With only isolated snowstorms over the last two months and the mercury consistently pushing into spring temperatures, Whistler businesses continue to adapt in the face of the challenging conditions.
“We were doing OK until two days ago, then the quality of snowmobile product just hit a point where we didn’t feel it was safe or sufficient for our guests,” said Kirby Brown, CEO of The Adventure Group. “So we’ve closed our snowmobile product for now.”
Brown also said that the snowcat guests ride during the Superfly Ziplines tour has been replaced with a shuttle bus on a plowed road, much like the summertime experience.
“We’ve got a lot of demand for zipping now, so it allows us to ramp up our capacity to summer levels. People are definitely looking for alternatives to skiing. If this (weather) continues, we’ve also got a treetops course emerging from the snow. If conditions permit we’ll consider opening that up again,” he said.
Environment Canada snowfall figures for November to January show Whistler Village (657m elevation) receiving significantly less snow than the 1981-2010 average, with 75 per cent less in November, 53 per cent less in December, 30 per cent less in January and 78 per cent less in February, so far. The warm temperatures could be due to a weak El Nino, according to an Environment Canada meteorologist.
“Our core group of staff that won’t be doing snowmobiling tours now can move over and do snowshoe and ziplining tours, so hopefully we can keep them as busy as possible.”
Temperatures in the Pacific Ocean just west of B.C. were half a degree to a full degree warmer than usual early in the season.
As a result, many Whistler outdoor operators are contending with challenging conditions. The Lost Lake Nordic trails are closed until further notice, and Whistler Olympic Park re-opened without tobogganing and fatbiking after a five-day closure during the rainstorm last week. Canadian Wilderness Adventures is still running evening snowmobile tours up Blackcomb Mountain, but backcountry tours are for advanced riders only and are sold as an ATV combo tour for guests to reach the snowline. The Adventure Group has invested in several six-seater Polaris Ranger vehicles to be able to shuttle guests in the mixed snow conditions Whistler is experiencing in the valley and is moving staff to where the demand is this week.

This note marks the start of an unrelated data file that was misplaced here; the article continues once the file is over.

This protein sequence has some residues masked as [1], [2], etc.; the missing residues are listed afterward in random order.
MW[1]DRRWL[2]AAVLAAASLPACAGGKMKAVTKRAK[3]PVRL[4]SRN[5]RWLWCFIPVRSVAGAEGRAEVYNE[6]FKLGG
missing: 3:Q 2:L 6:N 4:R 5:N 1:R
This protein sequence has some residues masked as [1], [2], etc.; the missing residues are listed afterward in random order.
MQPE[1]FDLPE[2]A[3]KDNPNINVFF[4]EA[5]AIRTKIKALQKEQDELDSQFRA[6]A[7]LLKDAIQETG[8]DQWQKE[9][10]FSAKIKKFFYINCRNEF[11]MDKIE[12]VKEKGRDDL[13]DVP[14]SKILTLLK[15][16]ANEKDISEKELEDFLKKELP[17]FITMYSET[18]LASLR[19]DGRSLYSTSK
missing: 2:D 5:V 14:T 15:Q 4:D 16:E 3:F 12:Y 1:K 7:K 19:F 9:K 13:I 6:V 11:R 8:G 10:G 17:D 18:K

“We (adjust) to the weather, that means you have to make some tough decisions and have some backups,” said Brown. “We’re investing in a future of unpredictability. We’ve been very focused over the last year and a half with cross training employees. Our core group of staff that won’t be doing snowmobiling tours now can move over and do snowshoe and ziplining tours, so hopefully we can keep them as busy as possible.”
For U.S. Presidents’ Day week the resort is at near 100 per cent occupancy with little to snow left in the village and a forecast of mostly clear skies for the rest of the week, according to the Whistler Chamber of Commerce
Through talks with the chamber, the Resort Municipality of Whistler (RMOW) has relaxed its bylaws this week pertaining to restrictions on the Village Stroll, allowing businesses to use fixtures such as tents, balloons, mannequins and clothing racks in front of their stores to help animate the Village and engage visitors.
“I think it would be great if we could start to look at this as a tool in our kit for when we think we need to turn up the volume on the animation and colour in the village,” said chamber CEO Val Litwin. “This is something different that shakes up everyone’s schedules, so I hope that this isn’t just great for guests. I hope it also invigorates the entrepreneurs and the teams that take advantage of the relaxing of the bylaws.”